Areva's EPR reactor standard design has been formally certified as compliant by the European Utility Requirements (EUR) organisation.
|A cutaway of the EPR design (Image: Areva)
The EUR requirements cover a broad range of conditions for a nuclear power plant to operate efficiently and safely. They include such areas as plant layout, systems, materials, components, probabilistic safety assessment methodology and availability assessment. Although still requiring regulatory design approval in each country, EUR compliance indicates that the reactor design meets a list of requirements set by the utilities for the next generation of light water reactors (LWRs).
In a statement Areva said, "The EUR assessment was extremely detailed, covering over 4675 requirements. The EPR reactor complied with over 99% of these requirements (including the non-applicable ones). The assessment also showed only a 0.1% level of non-compliance, all of which were substantiated by Areva."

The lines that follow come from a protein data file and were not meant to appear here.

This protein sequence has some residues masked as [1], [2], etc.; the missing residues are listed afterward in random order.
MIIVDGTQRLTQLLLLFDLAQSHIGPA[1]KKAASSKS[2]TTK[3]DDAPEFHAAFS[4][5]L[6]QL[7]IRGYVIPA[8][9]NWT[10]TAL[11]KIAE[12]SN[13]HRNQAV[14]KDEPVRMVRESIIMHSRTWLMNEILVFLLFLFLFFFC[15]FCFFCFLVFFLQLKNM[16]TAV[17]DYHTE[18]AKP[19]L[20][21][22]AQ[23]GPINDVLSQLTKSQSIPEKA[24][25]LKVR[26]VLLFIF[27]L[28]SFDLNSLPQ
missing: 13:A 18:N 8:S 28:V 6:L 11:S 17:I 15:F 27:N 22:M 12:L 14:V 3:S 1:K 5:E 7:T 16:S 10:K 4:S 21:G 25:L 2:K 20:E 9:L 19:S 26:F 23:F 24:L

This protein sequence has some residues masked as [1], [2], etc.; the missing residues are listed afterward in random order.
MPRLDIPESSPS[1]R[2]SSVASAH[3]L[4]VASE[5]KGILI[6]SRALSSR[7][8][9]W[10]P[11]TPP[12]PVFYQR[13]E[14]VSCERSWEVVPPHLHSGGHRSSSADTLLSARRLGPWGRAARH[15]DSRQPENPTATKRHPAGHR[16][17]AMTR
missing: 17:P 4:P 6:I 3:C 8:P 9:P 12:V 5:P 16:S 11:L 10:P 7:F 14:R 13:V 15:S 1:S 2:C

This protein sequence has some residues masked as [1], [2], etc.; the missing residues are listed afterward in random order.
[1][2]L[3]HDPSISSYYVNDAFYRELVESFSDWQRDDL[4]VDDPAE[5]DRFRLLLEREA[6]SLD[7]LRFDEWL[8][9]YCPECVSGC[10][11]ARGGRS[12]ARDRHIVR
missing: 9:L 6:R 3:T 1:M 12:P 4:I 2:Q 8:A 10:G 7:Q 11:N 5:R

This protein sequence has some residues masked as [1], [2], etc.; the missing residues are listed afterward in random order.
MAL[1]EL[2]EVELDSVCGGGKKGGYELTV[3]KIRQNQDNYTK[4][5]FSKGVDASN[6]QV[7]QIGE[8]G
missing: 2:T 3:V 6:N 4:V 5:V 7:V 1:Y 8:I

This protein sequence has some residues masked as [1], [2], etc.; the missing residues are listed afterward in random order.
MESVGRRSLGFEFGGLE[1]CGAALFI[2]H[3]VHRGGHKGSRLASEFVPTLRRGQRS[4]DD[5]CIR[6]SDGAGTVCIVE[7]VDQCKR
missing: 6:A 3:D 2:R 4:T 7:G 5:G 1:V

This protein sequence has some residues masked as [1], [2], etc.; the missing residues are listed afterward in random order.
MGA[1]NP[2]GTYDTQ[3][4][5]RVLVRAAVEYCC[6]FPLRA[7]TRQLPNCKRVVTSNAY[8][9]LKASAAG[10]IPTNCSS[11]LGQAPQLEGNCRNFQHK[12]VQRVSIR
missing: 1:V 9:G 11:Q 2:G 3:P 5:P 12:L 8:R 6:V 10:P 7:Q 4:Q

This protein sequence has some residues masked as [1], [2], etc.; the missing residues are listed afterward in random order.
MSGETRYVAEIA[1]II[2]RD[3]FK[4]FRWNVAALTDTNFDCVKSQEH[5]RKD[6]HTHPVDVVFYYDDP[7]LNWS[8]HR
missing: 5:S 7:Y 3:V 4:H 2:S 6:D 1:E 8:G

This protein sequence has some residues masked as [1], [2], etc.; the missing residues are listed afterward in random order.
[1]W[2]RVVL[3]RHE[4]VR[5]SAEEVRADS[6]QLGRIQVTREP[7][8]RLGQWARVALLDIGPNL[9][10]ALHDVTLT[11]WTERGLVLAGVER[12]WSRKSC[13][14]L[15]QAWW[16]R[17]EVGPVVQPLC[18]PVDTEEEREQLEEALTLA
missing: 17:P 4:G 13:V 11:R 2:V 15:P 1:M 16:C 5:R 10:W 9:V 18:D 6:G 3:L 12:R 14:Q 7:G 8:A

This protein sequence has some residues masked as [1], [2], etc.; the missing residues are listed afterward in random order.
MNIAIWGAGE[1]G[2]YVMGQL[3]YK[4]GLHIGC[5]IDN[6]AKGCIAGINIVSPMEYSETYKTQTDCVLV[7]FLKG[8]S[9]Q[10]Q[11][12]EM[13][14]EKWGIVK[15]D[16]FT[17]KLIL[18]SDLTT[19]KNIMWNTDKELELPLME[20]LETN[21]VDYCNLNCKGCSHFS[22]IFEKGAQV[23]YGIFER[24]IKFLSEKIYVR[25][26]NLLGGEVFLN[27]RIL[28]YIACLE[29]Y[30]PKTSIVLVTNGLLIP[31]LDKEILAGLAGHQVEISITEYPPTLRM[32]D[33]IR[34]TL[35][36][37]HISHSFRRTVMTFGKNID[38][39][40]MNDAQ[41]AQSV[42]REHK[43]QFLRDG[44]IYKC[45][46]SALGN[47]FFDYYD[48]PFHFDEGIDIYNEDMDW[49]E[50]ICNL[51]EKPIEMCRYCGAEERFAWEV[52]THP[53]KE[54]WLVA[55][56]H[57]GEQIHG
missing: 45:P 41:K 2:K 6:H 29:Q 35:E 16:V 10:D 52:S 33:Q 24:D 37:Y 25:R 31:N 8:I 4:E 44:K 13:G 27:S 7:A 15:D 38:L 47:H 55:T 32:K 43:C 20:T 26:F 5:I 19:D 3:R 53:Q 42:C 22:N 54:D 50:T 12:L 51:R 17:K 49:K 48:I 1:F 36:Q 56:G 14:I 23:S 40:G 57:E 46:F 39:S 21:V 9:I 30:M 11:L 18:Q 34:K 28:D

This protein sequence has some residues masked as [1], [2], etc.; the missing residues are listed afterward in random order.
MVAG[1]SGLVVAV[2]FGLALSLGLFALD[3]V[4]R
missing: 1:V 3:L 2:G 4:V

Claude Jaouen, senior executive vice president of Areva NP's plants business unit, said: "The EUR document represents a major step towards the standardization of design, the homogenization of safety requirements and aligns new plants to a high level of performance."
Areva's 1600+ MWe EPR is the third reactor design so far to be certified by the EUR. In May 2007, the Westinghouse AP1000 was certified, while AtomStroyExport's AES-92 advanced semi-passive VVER-1000 design was awarded a similar certificate the previous month.
The EUR effort was launched in December 1991 by several European utilities to produce a common set of utility requirements endorsed by major European utilities for the next generation of light water reactor nuclear power plants. It was modelled on the US Electric Power Research Institute's (EPRI's) Utility Requirements Document for advanced LWRs. Current members of EUR include British Energy (BE), Electricité de France (EdF), Iberdrola of Spain, Rosenergoatom of Russia and Teollisuuden Voima Oy (TVO) of Finland.